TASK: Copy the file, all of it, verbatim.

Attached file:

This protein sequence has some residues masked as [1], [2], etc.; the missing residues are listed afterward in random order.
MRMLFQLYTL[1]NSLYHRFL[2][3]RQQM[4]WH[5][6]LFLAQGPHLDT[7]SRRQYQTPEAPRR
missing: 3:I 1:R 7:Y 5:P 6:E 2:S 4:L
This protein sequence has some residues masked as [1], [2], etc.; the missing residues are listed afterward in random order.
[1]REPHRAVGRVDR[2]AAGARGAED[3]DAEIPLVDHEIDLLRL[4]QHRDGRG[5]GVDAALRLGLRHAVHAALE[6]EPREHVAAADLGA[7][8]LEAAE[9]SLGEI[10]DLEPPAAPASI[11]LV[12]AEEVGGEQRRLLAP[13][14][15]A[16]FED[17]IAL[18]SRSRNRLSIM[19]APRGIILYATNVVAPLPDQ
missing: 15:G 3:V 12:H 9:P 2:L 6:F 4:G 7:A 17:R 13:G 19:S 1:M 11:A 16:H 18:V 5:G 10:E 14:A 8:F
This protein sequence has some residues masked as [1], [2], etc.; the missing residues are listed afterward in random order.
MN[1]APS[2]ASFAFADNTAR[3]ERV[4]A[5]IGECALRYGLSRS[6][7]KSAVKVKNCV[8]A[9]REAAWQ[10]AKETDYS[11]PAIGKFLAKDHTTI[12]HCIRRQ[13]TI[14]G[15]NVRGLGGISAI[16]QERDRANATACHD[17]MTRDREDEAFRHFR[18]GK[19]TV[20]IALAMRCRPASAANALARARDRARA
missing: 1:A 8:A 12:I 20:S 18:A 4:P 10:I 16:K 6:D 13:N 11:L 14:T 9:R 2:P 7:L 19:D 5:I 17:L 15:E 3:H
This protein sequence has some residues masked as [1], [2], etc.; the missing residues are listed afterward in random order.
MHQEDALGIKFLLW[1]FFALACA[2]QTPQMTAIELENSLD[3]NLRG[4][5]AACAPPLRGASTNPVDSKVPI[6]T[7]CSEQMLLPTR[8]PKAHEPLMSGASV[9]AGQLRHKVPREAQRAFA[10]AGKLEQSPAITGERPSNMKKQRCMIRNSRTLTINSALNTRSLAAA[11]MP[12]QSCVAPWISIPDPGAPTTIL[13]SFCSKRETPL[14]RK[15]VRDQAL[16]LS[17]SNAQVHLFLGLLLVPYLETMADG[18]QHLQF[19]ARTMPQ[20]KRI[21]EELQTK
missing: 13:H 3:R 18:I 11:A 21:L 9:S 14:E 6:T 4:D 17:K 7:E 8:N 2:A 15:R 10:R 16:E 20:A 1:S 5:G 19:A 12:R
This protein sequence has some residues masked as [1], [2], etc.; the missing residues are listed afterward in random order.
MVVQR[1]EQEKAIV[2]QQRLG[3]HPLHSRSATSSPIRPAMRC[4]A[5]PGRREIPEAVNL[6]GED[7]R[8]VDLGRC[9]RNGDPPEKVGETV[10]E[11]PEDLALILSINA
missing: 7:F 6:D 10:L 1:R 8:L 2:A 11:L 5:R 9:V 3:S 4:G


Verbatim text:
This protein sequence has some residues masked as [1], [2], etc.; the missing residues are listed afterward in random order.
MRMLFQLYTL[1]NSLYHRFL[2][3]RQQM[4]WH[5][6]LFLAQGPHLDT[7]SRRQYQTPEAPRR
missing: 3:I 1:R 7:Y 5:P 6:E 2:S 4:L
This protein sequence has some residues masked as [1], [2], etc.; the missing residues are listed afterward in random order.
[1]REPHRAVGRVDR[2]AAGARGAED[3]DAEIPLVDHEIDLLRL[4]QHRDGRG[5]GVDAALRLGLRHAVHAALE[6]EPREHVAAADLGA[7][8]LEAAE[9]SLGEI[10]DLEPPAAPASI[11]LV[12]AEEVGGEQRRLLAP[13][14][15]A[16]FED[17]IAL[18]SRSRNRLSIM[19]APRGIILYATNVVAPLPDQ
missing: 15:G 3:V 12:H 9:P 2:L 6:F 4:G 7:A 17:R 13:G 19:S 1:M 11:A 16:H 18:V 5:G 10:E 14:A 8:F
This protein sequence has some residues masked as [1], [2], etc.; the missing residues are listed afterward in random order.
MN[1]APS[2]ASFAFADNTAR[3]ERV[4]A[5]IGECALRYGLSRS[6][7]KSAVKVKNCV[8]A[9]REAAWQ[10]AKETDYS[11]PAIGKFLAKDHTTI[12]HCIRRQ[13]TI[14]G[15]NVRGLGGISAI[16]QERDRANATACHD[17]MTRDREDEAFRHFR[18]GK[19]TV[20]IALAMRCRPASAANALARARDRARA
missing: 1:A 8:A 12:I 20:S 18:A 4:P 10:I 16:K 6:D 13:N 11:L 14:T 9:R 2:P 7:L 19:D 5:I 17:L 15:E 3:H
This protein sequence has some residues masked as [1], [2], etc.; the missing residues are listed afterward in random order.
MHQEDALGIKFLLW[1]FFALACA[2]QTPQMTAIELENSLD[3]NLRG[4][5]AACAPPLRGASTNPVDSKVPI[6]T[7]CSEQMLLPTR[8]PKAHEPLMSGASV[9]AGQLRHKVPREAQRAFA[10]AGKLEQSPAITGERPSNMKKQRCMIRNSRTLTINSALNTRSLAAA[11]MP[12]QSCVAPWISIPDPGAPTTIL[13]SFCSKRETPL[14]RK[15]VRDQAL[16]LS[17]SNAQVHLFLGLLLVPYLETMADG[18]QHLQF[19]ARTMPQ[20]KRI[21]EELQTK
missing: 13:H 3:R 18:I 11:A 21:L 9:S 14:E 6:T 4:D 17:K 7:E 8:N 2:A 15:R 10:R 16:E 20:A 1:S 5:G 19:A 12:R
This protein sequence has some residues masked as [1], [2], etc.; the missing residues are listed afterward in random order.
MVVQR[1]EQEKAIV[2]QQRLG[3]HPLHSRSATSSPIRPAMRC[4]A[5]PGRREIPEAVNL[6]GED[7]R[8]VDLGRC[9]RNGDPPEKVGETV[10]E[11]PEDLALILSINA
missing: 7:F 6:D 10:L 1:R 8:L 2:A 11:L 5:R 9:V 3:S 4:G